The term kindness can be really helpful when thinking about God the Father. Let the word play on your imagination. God is kind. He shows us kindness. Substitute it for other words you might use. Instead of saying, “God answered my prayer” say “My Father has been kind to me by answering my prayer”. Or substitute, “Clara was a great help on Saturday” say, “God kindly sent me Clara to help on Saturday”. Each day reflect on how God is being kind to you. And think of Jesus as the Father’s kindness in person.
Our Father will never stop doing good to us (even if life doesn’t always feel good). And he doesn’t do us good simply because it’s in his “job description”. He will rejoice to do us good! He does it with all his heart and soul. One kindness of the Father is that he welcomes us into his presence through prayer. He delights to hear his children talk to him. He rejoices to do us good in response to our prayers.
Praying with Jesus
Jesus taught his disciples to pray in the Sermon on the Mount and he focused on teaching them about seeing God as our Father. Seeing God as our Father radically changes your attitude to religious duties. It turns religion into relationship.
But the most astonishing phrase in Jesus’ teaching is the use of “our Father”. The point is that we pray with Jesus and with Jesus we say, “Our Father”. Your Father in heaven is the Father of Jesus. The relationship that Jesus has with God the Father is now the same relationship that you have with God the Father.
Imagine the scene. The disciples have watched Jesus pray. They’ve sensed the intimacy he has with God. They can see that Jesus has a unique, close relationship with God. What they don’t quite realise is that Jesus is God: eternally sharing one divine being, eternally loved by the Father. For Jesus, the intimacy of heaven is continued here on earth in the intimacy of prayer. And then Jesus walks over to one of them, puts an arm round his shoulder and says, “This … is how you should pray: ‘Our Father.” In other words: Pray with me. Share my relationship with God. For you are loved as I am loved.
Praying by the Spirit
God sent Jesus, the Son by nature, so that you could become a son or daughter for adoption. But God wasn’t finished. It’s not enough for him to make you his child. He wants you to feel like his child and live like his child. So God sends the Spirit so we can feel the intimacy and confidence of being his children (Romans 8 v 14-16).
If you don’t know that you’re a child, then you’ll live with a sense of obligation and a fear of rejection. So God the Father sends his Spirit to lead us. “Because we are his children”, says Paul in Galatians 4 v 6, “God has sent the Spirit of his Son into our hearts, prompting us to call out, Abba, Father”. Notice how he describes the Spirit as “the Spirit of his Son”. Remember the principle of three and one. The Persons of the Trinity are one being so to encounter the Spirit is to encounter the Son. This means the experience that the Spirit gives us is nothing less than the experience of the Son. Through the Spirit we experience what the Son experiences: the joy and love and confidence of being a child of God the Father.
The Joy of Adoption
Without the Spirit of the Son we wouldn’t pray. Christians routinely do something preposterous. We ask the King of heaven to give us gifts with every expectation that he can and will hear us. Why? Because the Spirit of God testifies to our spirits that we are God’s children and prompts us to call on God as our Father. We pray because we believe our prayers don’t simply hit the ceiling and bounce back down. However distant God may feel in the moment, we pray because we have some sense that God hears us. That is the work of the Spirit. The Spirit connects us to the Father, assuring us that he’s our Father and that he delights to hear our cry.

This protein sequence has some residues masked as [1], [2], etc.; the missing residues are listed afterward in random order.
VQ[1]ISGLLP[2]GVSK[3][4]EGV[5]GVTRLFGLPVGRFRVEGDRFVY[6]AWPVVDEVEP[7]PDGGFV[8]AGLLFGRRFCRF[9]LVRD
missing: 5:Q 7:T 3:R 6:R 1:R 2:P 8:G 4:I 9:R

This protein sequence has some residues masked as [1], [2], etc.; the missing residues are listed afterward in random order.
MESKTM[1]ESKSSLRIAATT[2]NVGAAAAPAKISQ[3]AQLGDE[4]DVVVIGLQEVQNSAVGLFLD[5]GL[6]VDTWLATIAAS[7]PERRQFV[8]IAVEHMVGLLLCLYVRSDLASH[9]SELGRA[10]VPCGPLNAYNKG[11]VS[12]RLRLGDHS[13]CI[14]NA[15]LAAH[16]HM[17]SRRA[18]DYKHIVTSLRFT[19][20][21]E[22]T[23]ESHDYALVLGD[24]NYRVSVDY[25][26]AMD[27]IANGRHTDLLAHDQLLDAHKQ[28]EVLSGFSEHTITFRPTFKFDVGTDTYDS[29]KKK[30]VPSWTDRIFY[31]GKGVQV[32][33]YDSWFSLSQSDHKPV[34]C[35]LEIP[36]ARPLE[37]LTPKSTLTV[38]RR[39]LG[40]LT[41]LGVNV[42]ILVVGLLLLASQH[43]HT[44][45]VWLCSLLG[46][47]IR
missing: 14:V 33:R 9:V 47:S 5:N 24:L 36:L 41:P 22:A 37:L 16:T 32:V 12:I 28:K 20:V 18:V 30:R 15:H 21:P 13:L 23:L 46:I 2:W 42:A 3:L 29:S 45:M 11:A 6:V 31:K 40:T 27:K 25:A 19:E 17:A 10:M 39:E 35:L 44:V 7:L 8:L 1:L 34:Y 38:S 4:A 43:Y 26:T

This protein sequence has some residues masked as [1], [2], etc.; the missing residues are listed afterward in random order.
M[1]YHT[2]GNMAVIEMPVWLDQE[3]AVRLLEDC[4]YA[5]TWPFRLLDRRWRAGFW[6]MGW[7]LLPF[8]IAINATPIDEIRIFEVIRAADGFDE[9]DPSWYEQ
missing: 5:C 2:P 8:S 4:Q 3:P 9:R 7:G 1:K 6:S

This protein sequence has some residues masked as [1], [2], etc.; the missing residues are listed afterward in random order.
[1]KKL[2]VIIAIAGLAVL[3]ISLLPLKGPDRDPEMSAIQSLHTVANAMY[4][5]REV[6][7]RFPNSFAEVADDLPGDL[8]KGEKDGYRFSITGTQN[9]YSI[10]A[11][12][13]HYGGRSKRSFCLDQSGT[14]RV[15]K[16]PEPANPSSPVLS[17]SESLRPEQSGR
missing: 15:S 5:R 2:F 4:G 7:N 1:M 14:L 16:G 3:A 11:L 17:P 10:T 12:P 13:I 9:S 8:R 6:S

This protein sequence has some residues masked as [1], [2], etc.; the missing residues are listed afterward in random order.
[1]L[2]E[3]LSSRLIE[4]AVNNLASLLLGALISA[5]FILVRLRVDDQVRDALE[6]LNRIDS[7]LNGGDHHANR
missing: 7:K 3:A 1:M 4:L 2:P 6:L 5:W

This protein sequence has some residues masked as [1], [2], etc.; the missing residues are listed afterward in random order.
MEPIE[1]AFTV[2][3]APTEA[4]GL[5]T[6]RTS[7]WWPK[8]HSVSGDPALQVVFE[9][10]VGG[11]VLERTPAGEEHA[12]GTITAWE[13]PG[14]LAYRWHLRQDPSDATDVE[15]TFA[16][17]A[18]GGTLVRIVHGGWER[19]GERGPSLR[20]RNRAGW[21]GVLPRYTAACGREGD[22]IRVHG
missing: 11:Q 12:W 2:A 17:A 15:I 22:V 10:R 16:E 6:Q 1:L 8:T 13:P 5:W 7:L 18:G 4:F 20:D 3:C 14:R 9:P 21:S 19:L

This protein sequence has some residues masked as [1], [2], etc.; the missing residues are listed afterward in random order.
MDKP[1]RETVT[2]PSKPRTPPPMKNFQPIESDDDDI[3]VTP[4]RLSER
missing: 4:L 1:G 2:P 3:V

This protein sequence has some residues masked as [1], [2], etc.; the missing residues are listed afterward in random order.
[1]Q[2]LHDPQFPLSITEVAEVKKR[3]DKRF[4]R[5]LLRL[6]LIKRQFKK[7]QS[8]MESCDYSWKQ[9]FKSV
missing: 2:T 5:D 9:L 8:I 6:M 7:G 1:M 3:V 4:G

The Spirit’s Mighty Work
Here’s the amazing thing: the Spirit’s work in our hearts is so mighty that we hardly ever think about it. We pray without a second thought. We take it for granted. There’s a sense in which every time we pray we ought to hesitate. “Can I really do this? Can I really approach God? Can I really ask him for things?” That would make sense. After all, we’re approaching the one before whom even angels hide their faces. And yet we don’t hesitate because the Spirit testifies to our hearts that God is a kind and generous Father who delights to hear our prayer. The irony is that one of the most powerful works of God is so powerful we barely notice it!
Our prayers are never a burden to God. He delights to hear us and he is honoured by our prayers. We glorify both God’s power and love for us by praying. We mustn’t think of prayer as a task we need to perform. It’s a way of relating to a person and enjoying our relationship with them. God is a loving Father who delights to hear us, and prayer is an opportunity to spend time with him. You might find it helpful to think of prayer as a place to be with God. Think of God as your Father and then just talk.
- Last week we ended with a challenge to thank God for sending difficult things to make you more like Jesus. How have you got on?
- How do you think of God the Father? Do you think of him as kind?
- Look at the Lord’s Prayer – the prayer Jesus teaches us in the Sermon on the Mount (Matthew 6 v 9-13). What difference does it make to see each line as a request from a child to their Father?
- List the reasons why someone might hesitate to pray to God.
- List the reasons why, wonderfully, we don’t need to hesitate to pray.
Each time you pray this week, start by saying “My Father” or “Our Father”. If you are already doing this, then try to pause as you say the word “Father” so you truly relish being a child of God.